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Lenders strengthen broker ties as market recovers

Robyn Hall

August 12, 2013

Despite the increase in applications due to higher lending volumes, 29% of intermediary lenders reported an improvement in the quality of introduced business during the first six months of the year while a further 65% said quality had remained stable.

And while 67% of brokers stated a borrower not fitting a lender’s profile was the main reason for a rejection, mortgage availability has improved. The number of brokers who stated they were unable to get arrange a mainstream mortgage for their client dropped from 63% to 37%.

Peter Williams, executive director of IMLA, said: “It is encouraging to see evidence of greater cohesion in the face of a more active market with brokers successfully matching mortgage applicants to lenders’ requirements.

“IMLA believes a customer who receives advice is much better served than one who does not and these results should instil further confidence that the market is ready for continued growth.”

Other reasons why lenders rejected applications were cited as existing or historic financial difficulties, 52%, and limited deposits at 41%.

But over recent months new entrants to the market, focused on borrowers who have suffered from historic credit problems, look set to offer brokers more choice in serving their clients’ needs.

Signs of improvement away from the mainstream market have already been seen. In the last quarter of 2012 67% of brokers were unable to source a mortgage for a near prime borrower compared to 46% in quarter two this year.

Lenders identified two key factors in deciding to work with a particular broker: the credit quality of the business they introduce and the quality of their loan application information.

More than half of brokers reported that lenders’ service to them has been consistent or improved since January 2013.

Brokers’ priorities for lenders to address include providing better systems for applications, more information about target profiles and a greater range of products.

Flexible underwriting and an end to dual pricing also appear on brokers’ wish-lists.

Market growth

Market growth has prompted both intermediary lenders and brokers to revise their predictions for total gross lending in 2013. Having forecast £150bn in January 2013 lenders have raised their expectations by 5% to £157bn.

Brokers remained more conservative but a busy six months has had an even bigger impact on their annual forecast: up by 12% from £139bn to £155bn in July 2013.

More than four in five brokers feel the market is currently improving compared with 37% in January.

And one in five report a significant improvement , ten times more than January.

Lenders are unanimous in their view that market conditions are currently improving with almost two thirds reporting a ‘significant’ upturn.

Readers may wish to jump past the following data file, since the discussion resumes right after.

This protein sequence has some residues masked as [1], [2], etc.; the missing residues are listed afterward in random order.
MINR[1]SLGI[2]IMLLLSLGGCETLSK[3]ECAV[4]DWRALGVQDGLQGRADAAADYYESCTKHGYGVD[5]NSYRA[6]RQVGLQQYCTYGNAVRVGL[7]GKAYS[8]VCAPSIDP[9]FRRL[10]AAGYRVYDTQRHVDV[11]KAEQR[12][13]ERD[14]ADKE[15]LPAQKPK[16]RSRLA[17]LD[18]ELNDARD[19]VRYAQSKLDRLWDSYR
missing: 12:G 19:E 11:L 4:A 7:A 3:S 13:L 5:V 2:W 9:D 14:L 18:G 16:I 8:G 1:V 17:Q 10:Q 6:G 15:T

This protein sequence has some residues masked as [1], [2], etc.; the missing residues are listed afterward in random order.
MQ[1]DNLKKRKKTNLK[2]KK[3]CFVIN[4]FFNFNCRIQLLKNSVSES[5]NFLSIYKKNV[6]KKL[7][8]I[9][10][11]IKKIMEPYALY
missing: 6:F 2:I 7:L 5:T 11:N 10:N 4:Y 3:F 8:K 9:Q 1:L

Having forecast 940,000 total residential transactions and £9.3bn net lending for the year back in January both predictions have been revised upwards to 1.01m and £12.6bn respectively.

They are similarly optimistic about intermediaries taking some three fifths of total mortgage business in 2013.

Intermediaries’ 2012 market share in terms of business volume amounted to 55% of first-time buyer loans, 44% of home mover loans and 45% of remortgage loans.

Brokers anticipate business volumes will increase by around 3% for each category in the second half of the year with first-time buyers experiencing the biggest rise.

Williams said: “Both lenders and brokers have high hopes that business will continue to grow for the remainder of the year. A key challenge will be to manage that growth while also preparing to implement the Mortgage Market Review from April 2014.

“Any upsurge of activity when the Help to Buy mortgage guarantee arrives in January 2014 will put even more emphasis on broker-lender relationships so close cooperation will be essential to make these endeavours a success.”

Williams said the quality of advice and service were essential to the consumer experience and IMLA was working hard to uphold good practice among brokers.

He added: “Together with other industry representatives we are exploring the case for a framework for an adviser registration scheme to provide a single, authoritative source of information on the entire broker community.

“As well as helping lenders, brokers and regulators to work together more efficiently it will give even greater consumer protections which can only be a good thing as business volumes continue to increase.”

Market distribution

Directly Authorised and Appointed Representative brokers held an almost equal share of intermediated business in the first half of the year with AR market share marginally higher at 51% versus 49% according to IMLA members.

Although the majority of lenders, 57%, predict this balance will remain the same more than one in three expect more emphasis on ARs in the second half of the year impacted by structural changes in the intermediary market and the anticipated trend for more DAs to become ARs.


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